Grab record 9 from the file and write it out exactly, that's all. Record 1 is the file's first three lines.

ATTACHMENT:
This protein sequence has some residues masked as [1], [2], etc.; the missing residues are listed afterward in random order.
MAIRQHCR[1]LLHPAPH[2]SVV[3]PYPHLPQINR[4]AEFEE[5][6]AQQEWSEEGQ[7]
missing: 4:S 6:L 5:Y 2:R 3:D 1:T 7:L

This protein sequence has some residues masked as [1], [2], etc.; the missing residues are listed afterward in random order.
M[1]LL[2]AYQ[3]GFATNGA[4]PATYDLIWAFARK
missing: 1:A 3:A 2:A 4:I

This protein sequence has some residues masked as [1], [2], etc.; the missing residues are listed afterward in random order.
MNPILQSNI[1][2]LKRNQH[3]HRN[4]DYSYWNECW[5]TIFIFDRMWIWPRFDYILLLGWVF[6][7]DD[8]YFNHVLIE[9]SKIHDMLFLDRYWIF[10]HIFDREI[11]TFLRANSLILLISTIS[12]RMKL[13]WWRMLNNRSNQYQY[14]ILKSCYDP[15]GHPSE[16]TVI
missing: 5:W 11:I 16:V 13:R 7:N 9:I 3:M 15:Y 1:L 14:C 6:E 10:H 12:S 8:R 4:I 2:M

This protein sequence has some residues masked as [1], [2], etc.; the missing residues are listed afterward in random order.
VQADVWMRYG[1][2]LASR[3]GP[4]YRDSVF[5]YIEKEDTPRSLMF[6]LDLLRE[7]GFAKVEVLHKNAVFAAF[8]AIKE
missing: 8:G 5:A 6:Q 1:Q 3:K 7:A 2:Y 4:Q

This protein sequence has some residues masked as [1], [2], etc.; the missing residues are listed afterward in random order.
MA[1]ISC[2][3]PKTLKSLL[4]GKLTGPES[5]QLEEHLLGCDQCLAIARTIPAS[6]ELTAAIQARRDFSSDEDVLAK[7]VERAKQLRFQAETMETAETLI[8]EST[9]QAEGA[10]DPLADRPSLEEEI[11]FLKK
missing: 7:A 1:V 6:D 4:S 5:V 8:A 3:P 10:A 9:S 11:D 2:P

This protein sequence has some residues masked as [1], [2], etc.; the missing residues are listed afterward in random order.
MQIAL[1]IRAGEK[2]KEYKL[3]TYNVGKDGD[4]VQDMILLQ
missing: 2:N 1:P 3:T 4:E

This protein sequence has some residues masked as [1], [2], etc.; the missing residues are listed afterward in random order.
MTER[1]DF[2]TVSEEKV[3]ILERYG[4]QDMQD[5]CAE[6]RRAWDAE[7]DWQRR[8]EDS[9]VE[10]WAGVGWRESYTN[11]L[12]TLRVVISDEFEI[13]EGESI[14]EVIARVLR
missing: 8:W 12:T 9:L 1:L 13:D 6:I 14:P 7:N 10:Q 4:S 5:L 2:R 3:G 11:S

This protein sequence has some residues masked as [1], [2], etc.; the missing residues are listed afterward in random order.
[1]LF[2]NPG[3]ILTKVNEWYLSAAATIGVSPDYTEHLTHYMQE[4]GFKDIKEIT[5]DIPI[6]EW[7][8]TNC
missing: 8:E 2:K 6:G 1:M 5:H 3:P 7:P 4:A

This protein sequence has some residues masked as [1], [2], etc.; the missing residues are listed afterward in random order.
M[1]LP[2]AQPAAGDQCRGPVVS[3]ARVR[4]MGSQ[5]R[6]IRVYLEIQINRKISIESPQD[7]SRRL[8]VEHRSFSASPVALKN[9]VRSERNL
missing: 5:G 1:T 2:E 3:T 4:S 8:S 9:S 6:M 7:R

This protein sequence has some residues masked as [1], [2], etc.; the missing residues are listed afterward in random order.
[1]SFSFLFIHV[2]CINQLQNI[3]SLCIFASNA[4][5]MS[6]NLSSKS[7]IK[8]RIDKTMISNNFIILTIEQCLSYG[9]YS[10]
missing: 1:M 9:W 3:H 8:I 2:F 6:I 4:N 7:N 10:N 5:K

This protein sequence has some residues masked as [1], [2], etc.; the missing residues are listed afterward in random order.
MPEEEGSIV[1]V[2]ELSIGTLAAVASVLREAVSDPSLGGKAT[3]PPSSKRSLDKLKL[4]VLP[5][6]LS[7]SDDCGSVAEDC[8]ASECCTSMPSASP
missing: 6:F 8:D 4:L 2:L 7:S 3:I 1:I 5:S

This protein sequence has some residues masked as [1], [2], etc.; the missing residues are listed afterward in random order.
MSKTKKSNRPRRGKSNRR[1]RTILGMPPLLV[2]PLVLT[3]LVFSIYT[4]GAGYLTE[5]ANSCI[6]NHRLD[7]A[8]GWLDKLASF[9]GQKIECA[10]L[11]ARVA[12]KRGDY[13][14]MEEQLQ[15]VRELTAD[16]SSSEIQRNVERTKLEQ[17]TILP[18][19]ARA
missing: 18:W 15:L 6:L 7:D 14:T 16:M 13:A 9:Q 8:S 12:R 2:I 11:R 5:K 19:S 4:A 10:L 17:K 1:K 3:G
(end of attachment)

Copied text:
This protein sequence has some residues masked as [1], [2], etc.; the missing residues are listed afterward in random order.
M[1]LP[2]AQPAAGDQCRGPVVS[3]ARVR[4]MGSQ[5]R[6]IRVYLEIQINRKISIESPQD[7]SRRL[8]VEHRSFSASPVALKN[9]VRSERNL
missing: 5:G 1:T 2:E 3:T 4:S 8:S 9:S 6:M 7:R